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Feven Getachew
Feven Getachew
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Harvey Wilhelm `24.
Harvey Wilhelm
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Fire department releases annual report

The Grinnell Fire Department hopes to purchase a new ladder truck. Photo by Elena Copell.

Most city departments in Grinnell are required to produce an annual report, which records the state of the department and any notable incidents of the year. The Grinnell fire department released their 2017 report last month. 

The report includes the number of calls the department received, in addition to the reasons for them. Any changes in personnel are listed, as well as significant fires or accidents to which the department responded. The report also outlines training and outreach efforts. Dan Sicard, the fire chief of the Grinnell fire department for the past 14 years, said that the report is meant to keep city administrators and concerned citizens abreast of the fire department’s activities. 

According to the report, the Grinnell fire department received 652 calls in 2017, a slight increase from 2016 but still within the typical yearly ebb and flow of calls received, Sicard said. Those 652 calls included everything from house fires to vehicle extractions to false alarms.

“We do everything from getting the cat out of the tree — literally — to hazardous materials,” Sicard said.

Most of the calls received by the fire department garner little to no media attention, but Sicard pointed out that if no one notices, that means that the fire department is doing a good job.

“We always joke about when we do our best job is when we can stop the fire before it’s, you know, coming out [of] the roof. Nobody really sees that,” he said.

The report included a list of the 2017 fire department personnel: five full-time workers, three part-time workers and 24 volunteers. Due to this heavy reliance on volunteers, Sicard stressed the importance of recruitment. He also predicted increased difficulty in attracting volunteers in the future, something consistent with the nationwide trend of fewer and fewer people volunteering for the fire department.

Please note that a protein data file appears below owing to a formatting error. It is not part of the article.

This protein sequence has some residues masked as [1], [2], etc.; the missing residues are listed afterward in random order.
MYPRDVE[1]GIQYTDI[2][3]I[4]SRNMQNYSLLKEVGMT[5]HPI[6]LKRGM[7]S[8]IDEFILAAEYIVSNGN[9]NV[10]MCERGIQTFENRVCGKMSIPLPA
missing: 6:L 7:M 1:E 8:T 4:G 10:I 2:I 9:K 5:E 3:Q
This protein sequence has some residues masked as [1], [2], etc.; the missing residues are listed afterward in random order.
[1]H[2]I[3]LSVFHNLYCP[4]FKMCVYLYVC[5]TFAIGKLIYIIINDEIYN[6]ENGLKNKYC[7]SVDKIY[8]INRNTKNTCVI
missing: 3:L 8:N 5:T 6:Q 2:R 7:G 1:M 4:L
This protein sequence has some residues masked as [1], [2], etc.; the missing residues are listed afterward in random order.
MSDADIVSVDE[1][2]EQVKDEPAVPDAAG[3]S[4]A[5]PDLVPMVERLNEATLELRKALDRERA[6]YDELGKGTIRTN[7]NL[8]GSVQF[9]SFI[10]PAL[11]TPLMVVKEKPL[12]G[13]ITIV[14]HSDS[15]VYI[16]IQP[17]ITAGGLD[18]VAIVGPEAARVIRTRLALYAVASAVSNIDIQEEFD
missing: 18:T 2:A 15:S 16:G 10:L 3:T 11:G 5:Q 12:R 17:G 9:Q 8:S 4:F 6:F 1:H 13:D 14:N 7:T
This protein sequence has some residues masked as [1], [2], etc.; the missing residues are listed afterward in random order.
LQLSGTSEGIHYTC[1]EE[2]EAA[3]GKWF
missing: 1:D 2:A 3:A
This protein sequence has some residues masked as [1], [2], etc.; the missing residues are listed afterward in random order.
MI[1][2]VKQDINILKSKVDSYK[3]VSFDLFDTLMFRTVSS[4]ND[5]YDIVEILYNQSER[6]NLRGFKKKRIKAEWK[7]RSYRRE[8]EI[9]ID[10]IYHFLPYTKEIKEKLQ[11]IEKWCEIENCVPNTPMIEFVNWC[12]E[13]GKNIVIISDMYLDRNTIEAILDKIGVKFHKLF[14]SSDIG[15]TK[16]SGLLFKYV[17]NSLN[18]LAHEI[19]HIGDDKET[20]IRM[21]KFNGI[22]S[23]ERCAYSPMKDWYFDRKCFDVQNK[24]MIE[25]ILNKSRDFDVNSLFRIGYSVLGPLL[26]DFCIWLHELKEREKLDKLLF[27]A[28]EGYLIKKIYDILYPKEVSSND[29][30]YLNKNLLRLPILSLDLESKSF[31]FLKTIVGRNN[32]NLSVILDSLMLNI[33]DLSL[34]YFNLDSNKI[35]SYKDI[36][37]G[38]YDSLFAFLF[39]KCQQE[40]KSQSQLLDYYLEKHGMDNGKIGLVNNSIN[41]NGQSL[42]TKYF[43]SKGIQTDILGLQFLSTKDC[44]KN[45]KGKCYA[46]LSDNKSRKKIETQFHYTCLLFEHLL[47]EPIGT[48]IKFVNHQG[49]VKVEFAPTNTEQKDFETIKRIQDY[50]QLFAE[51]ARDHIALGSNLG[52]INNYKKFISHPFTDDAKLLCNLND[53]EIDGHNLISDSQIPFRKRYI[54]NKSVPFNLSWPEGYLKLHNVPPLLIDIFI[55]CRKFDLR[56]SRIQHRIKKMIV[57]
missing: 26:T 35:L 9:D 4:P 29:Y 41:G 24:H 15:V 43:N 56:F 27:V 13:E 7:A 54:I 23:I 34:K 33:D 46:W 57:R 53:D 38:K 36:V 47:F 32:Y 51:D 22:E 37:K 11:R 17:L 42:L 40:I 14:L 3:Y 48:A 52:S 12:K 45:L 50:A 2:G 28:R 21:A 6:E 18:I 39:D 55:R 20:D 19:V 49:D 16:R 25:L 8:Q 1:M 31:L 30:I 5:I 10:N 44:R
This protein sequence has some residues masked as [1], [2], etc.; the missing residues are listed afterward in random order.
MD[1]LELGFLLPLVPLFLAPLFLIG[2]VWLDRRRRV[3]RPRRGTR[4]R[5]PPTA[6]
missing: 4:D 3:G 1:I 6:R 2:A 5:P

The report detailed fire prevention and training programs as well. In 2017, the Grinnell fire department continued a program that provides free smoke detector installation in homes across Grinnell and engaged in multiple public education programs. 

“It’s a lot easier to prevent the fire than to put it out,” Sicard said. 

The firefighters themselves are involved in continuous training. 

“The number one priority for us, other than providing protection for the city and town, is we have to keep our own people safe,” Sicard said. “If we’re not safe and well-trained to do what we do, we’re not helping the public.” 

Grinnell’s volunteer firefighters train for three hours twice a month, not including training sessions every few months that last entire weekends.

Although there have been no notable increases in fire activity in Grinnell in recent years, Sicard noted that an increase in rural calls has occurred during his time as chief.

He attributes this to both a rising number of city people who move to rural areas and still expect city services, and to the increase in popularity of cellphones, which allow passersby to more easily notify emergency services, to which the department is obligated to respond.

In 2018 Sicard hopes to have a “fire safe year,” in which there are no injuries or fatalities. He also hopes that fire department will continue to work towards the purchase of a new ladder truck. Despite the national standard of replacement after 20 years, the Grinnell ladder truck is 27 years old. 

“We’ve serviced it well, we’ve kept it in good shape, but it’s getting to the end of its lifespan, so our goal here is to replace [the truck],” Sicard said.

That being said, Sicard estimates the cost of a new ladder truck to be “just under a million dollars,” a hefty price for a small community like Grinnell. 

The report ends with a summation of the work and mission of the Grinnell Fire Department: “The Grinnell Fire Department strives to continue protecting life and property to the highest standard. We also plan on continuing our efforts to contribute to, and be a part of, what makes the Grinnell community a special place to live.”

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